- British Grand Prix
Ferrari ready to reach agreement on exhausts
- In Focus:
- Rule changes
Ferrari sacrificed pace for good of F1 - Montezemolo
FIA confident exhaust confusion is over
Exhaust ban was 'unpoliceable' - Lowe
Exhaust row didn't affect result - Alonso
Teams fall short of exhaust agreement
FIA willing to scrap exhaust clampdown
- British Grand Prix
- FIA Formula One World Championship
- Stefano Domenicali
Ferrari team principal Stefano Domenicali says his team is ready to come to an agreement with its rivals over exhaust regulations, putting an end to the row that has hovered over the sport at Silverstone this weekend.
The rules surrounding off-throttle blown diffusers changed several times over the British Grand Prix weekend, but after second practice the FIA announced its restrictions would remain in place until the end of the race. However, it soon became clear that finding a fair way to restrict all the engines equally without having an effect on reliability would be incredibly difficult.
The FIA then called a meeting of the teams to try to find a solution for the upcoming races and said it was willing to revert to the regulations run at the European Grand Prix if all the teams could agree. The teams met again on Sunday morning to discuss the issue further, but Ferrari and Sauber said they were not yet ready to make a final decision.
After the race, however, Domenicali said he was willing to come to an agreement based on the European Grand Prix regulations.
"I think that this thing was not really good for anyone," he said. "We need to draw a line and look ahead because otherwise where are we going? Even if I don't agree with the process that was taken, I think that for the benefit of the sport that [we take] action."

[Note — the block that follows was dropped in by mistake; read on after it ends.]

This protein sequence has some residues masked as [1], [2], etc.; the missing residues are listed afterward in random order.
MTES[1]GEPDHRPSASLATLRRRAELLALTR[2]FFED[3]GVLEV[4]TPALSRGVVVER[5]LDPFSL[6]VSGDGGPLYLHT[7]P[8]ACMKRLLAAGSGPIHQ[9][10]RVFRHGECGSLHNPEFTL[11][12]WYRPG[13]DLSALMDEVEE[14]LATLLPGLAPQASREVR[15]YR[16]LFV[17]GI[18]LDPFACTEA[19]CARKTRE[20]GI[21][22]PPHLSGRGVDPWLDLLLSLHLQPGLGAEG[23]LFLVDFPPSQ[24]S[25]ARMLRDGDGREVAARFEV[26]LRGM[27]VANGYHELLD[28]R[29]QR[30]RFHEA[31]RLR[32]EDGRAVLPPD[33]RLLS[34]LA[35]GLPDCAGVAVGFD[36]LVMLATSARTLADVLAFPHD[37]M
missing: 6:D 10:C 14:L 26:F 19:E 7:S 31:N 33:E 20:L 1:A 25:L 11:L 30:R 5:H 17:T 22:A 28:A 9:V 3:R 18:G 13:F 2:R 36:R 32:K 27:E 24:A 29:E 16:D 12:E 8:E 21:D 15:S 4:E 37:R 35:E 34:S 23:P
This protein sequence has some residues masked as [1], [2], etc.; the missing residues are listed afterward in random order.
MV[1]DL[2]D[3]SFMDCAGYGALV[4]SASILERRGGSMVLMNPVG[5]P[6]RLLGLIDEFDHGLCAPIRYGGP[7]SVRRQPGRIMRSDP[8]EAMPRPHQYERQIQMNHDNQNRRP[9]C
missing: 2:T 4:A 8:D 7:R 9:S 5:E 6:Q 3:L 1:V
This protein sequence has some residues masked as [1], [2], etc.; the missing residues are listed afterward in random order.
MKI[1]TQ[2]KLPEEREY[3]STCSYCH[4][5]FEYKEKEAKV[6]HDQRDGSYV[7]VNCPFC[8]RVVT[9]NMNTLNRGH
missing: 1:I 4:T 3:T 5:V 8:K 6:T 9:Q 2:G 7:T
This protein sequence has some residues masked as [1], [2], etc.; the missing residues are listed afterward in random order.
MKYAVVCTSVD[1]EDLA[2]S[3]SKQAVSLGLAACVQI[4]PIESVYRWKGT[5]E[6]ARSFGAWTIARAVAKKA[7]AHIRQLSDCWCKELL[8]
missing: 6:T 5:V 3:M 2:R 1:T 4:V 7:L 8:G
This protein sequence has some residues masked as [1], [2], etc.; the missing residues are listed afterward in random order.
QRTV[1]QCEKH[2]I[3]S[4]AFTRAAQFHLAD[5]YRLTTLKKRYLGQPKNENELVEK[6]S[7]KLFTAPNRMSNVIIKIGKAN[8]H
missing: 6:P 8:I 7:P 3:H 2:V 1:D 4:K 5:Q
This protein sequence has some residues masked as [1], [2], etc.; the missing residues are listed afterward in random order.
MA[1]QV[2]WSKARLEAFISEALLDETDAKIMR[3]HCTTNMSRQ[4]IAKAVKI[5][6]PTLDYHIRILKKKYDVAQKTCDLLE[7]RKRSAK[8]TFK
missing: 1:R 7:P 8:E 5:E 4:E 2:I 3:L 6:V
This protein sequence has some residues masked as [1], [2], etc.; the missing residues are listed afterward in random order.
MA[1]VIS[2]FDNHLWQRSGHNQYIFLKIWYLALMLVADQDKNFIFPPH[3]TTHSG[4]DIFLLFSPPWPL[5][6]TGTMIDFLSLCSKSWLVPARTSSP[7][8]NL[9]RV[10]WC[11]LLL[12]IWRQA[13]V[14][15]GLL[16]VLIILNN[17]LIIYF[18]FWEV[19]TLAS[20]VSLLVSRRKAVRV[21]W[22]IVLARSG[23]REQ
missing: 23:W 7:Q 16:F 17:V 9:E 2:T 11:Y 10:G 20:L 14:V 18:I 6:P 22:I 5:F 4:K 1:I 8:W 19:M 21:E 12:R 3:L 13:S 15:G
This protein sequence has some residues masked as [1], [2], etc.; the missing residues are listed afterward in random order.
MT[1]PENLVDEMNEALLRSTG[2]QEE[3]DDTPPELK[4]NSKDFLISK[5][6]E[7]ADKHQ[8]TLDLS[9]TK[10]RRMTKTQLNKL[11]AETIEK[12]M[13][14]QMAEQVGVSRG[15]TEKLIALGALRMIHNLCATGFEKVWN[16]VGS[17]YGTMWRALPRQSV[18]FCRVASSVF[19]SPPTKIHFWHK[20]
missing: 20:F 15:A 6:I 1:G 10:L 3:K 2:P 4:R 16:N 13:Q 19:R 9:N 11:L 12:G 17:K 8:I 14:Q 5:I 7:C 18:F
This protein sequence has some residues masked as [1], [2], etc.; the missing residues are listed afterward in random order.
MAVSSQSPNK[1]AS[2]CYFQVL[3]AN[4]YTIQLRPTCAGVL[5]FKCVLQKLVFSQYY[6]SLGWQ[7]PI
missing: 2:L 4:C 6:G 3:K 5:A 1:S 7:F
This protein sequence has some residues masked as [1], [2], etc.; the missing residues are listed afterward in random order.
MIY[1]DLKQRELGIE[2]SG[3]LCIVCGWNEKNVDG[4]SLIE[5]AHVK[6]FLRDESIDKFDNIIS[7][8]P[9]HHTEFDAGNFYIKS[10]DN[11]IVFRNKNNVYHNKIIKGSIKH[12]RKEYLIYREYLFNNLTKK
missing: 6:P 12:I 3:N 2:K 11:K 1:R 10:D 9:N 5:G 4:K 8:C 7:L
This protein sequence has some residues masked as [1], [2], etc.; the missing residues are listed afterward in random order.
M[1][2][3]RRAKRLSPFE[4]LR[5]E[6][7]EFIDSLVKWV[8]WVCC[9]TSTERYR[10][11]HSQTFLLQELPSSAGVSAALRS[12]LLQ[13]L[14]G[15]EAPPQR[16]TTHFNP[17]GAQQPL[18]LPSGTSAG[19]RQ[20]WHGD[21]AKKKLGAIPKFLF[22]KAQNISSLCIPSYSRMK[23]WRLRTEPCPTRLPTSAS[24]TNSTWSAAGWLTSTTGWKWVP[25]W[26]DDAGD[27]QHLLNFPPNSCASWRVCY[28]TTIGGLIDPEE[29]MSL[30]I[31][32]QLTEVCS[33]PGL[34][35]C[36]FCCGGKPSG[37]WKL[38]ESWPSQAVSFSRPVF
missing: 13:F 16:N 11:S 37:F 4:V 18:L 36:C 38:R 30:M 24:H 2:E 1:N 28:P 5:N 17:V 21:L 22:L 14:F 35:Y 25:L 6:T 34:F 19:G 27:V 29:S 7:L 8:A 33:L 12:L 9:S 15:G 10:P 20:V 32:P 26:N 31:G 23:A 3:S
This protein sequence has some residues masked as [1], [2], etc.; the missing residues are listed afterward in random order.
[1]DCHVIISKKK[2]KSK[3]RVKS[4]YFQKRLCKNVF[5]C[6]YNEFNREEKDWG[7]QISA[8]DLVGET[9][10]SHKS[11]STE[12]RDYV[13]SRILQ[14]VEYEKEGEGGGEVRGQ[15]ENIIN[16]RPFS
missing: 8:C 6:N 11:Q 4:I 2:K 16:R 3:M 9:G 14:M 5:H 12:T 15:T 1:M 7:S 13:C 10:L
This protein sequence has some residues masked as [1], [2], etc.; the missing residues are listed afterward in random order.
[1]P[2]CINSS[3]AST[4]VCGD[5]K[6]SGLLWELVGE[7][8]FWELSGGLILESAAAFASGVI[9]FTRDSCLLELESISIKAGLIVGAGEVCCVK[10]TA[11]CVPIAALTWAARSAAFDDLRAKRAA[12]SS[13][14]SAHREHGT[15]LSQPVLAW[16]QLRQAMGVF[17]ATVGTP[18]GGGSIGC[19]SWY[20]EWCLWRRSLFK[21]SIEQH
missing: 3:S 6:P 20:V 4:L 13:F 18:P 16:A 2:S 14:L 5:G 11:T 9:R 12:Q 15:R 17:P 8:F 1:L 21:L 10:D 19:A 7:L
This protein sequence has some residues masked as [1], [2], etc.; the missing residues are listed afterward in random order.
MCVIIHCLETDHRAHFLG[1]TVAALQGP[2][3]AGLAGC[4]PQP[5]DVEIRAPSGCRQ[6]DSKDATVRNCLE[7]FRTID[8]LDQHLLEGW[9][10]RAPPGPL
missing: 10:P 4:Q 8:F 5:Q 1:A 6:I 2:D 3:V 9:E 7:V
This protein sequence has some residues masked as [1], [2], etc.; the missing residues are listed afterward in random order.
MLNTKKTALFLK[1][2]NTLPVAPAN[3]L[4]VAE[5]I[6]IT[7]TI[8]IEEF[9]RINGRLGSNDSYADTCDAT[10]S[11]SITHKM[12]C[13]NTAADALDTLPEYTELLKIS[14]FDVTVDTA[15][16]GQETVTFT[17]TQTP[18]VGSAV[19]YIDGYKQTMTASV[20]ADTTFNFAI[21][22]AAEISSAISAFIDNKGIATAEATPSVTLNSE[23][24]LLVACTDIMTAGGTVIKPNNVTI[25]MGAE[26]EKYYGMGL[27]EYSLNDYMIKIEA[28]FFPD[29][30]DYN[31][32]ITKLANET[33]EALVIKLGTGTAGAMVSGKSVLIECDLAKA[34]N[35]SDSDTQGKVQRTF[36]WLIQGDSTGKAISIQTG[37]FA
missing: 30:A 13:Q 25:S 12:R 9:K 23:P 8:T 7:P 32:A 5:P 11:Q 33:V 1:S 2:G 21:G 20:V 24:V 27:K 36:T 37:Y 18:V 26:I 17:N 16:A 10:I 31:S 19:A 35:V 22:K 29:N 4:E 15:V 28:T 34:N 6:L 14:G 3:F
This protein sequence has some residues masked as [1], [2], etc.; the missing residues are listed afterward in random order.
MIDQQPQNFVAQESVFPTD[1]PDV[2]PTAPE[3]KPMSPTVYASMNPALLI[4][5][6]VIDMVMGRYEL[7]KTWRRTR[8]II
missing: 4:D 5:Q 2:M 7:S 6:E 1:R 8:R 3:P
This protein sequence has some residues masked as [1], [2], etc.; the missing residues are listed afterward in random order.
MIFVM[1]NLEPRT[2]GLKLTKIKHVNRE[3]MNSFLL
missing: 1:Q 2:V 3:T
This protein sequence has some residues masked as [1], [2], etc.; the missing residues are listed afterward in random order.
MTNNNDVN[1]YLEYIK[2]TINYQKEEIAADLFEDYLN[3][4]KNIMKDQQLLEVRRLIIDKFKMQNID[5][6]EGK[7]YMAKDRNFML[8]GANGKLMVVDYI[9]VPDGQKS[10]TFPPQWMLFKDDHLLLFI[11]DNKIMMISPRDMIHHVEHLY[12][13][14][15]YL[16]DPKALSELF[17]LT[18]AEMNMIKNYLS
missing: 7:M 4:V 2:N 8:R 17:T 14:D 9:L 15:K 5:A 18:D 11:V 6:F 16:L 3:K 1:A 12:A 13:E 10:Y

He added that Ferrari would act for the good of the sport and said he felt the same could not be said of all the other teams.
"When you think with the bigger picture, you need to think with a wider opening in your mind," Domenicali added. "I have to say that I don't think all the people are behaving like we are."
And he said there was no way of telling whether the change in the regulations for the British Grand Prix had contributed to Fernando Alonso's victory.
"I think that everyone can say something different because no-one really knows what we are speaking about. I hear in this sphere so many things; from one second to 0.3s to 0.1s. I don't know to be honest, as I said I want my people to be focused on the development of the car and try to maximise the performance of the car. What I ask of my people is don't follow this discussion try to be focused on the job."
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